This is a response to Willow's latest Magpie Tales visual creative writing prompt. Visit Magpie Tales and find all kinds of wonderful writers and poets and their takes on the prompt and giving hearty support to each others' creative efforts. Give it a try! A creative challenge is good for you!
"Some may think that to affirm dialogue–the encounter of women and men in the world in order to transform the world–is naively and subjectively idealistic. There is nothing, however, more real or concrete than people in the world and with the world, than humans with other humans." ~Paulo Freire
Once, when I was a teenager, I was away from home for a weekend with my family, and my [now former] stepfather kept repeating statements like “Jen is always so grouchy when she wakes up, ”or “ good MORNING grumpy!” It was when he started to mock my “miserable” face I thought, how do you EXPECT me to feel? I didn’t recall ever being grumpy or monstrous when I woke up in mornings, except, maybe, when my sister was hogging the shower and I was late for school. What made me grumpy and irritated was being told over and over again that I was miserable. And if I was miserable, I can assure you, it had nothing to do with the process of waking up; it was about someone else creating what I felt was an unfair and inaccurate picture of me and me feeling helpless to change it.
We understand our world through stories. Family stories, history books, religious parables, pop songs, news reports, art, employee manuals, report cards, mathematical theories, police reports, gossip, family photo albums, fashions, magazine ads… a mosaic of stories creates the backdrop to our perceptions and helps to form the way we see things. It’s up to you to decide if these things represent the reality of your experience. And if they don’t – it’s up to you to tell your story in a way that does.
When I was in university, I analysed lots of media. I intensively read papers and watched news shows and movies and deconstructed and compared and scrutinized and examined and questioned, and to my naturally critical and questioning mind I was in my glory. But more and more I was shocked to find the stories that were being used to define my community, my gender, my nation and my own role in my family were not how I was experiencing them myself.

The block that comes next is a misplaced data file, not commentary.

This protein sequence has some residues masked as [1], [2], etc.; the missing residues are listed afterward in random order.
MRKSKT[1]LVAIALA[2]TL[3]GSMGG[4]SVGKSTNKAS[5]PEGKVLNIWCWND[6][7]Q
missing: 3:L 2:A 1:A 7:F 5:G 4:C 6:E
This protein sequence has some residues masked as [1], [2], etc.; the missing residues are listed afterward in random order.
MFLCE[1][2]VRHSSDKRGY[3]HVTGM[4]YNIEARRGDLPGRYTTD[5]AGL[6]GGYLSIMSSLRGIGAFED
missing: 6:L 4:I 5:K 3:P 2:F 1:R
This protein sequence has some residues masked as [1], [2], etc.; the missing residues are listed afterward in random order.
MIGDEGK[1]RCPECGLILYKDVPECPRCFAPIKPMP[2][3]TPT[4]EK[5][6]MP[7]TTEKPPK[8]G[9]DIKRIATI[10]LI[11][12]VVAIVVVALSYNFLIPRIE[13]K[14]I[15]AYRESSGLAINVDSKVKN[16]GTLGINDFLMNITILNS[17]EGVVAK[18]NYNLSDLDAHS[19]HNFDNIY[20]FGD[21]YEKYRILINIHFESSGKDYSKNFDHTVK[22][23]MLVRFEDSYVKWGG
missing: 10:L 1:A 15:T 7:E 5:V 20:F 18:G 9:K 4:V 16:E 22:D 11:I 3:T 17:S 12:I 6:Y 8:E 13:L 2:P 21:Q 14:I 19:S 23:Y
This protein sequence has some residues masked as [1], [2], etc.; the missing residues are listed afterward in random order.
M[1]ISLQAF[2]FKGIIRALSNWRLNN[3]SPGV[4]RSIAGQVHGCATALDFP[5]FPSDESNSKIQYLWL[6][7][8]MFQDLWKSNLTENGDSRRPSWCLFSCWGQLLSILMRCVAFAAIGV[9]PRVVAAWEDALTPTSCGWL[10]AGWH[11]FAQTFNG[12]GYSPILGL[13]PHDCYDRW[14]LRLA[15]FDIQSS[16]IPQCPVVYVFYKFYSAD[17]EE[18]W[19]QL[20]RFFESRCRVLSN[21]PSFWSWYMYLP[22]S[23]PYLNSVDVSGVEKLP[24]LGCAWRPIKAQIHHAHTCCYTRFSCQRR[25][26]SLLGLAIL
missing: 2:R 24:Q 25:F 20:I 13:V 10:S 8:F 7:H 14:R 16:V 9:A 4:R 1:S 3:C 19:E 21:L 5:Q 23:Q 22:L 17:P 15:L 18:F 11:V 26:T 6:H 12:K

During that time a new provincial government came in that lowered taxes by way of reducing welfare benefits and education funding and punching other holes in the social safety net.
This government knew the power of a story. Suddenly, there were attacks on certain groups in the media, such as, coincidentally, teachers and single mothers. I can tell you, this single mother did not enjoy being stereotyped as a lazy, beer swilling, cigarette smoking couch potato on welfare who fed her kids pancakes for dinner every night because didn’t know how to manage her grocery dollar. One notorious politician of the day graciously gave welfare mothers tips on how to stretch their reduced budget by buying dented cans of tuna and day old bread. Lots of people bought the stories these politicians were telling. Lots of us didn’t.
Whenever I speak with someone who is considering telling a personal story of any kind, I feel like something important is happening. Because I believe that when a person tells her own story, she is taking ownership of it – she is claiming her history. I believe that when someone tells his story, he is empowered to think critically about his place within his family, community, society, world. And when a person is empowered, opportunities for change arise, both personally and socially.
Maybe a group can alter the history represented in a text book, or a politician can take advantage of stereotypes to create a new community understanding, or a family member can try to paint a picture of you. But not one of them can change your story if you tell it. It’s up to you to determine how you fit into the grand march of history.
“Yes, as through this world I've wandered
I've seen lots of funny men;
Some will rob you with a six-gun,
And some with a fountain pen”.
~From Pretty Boy Floyd, Woody Guthrie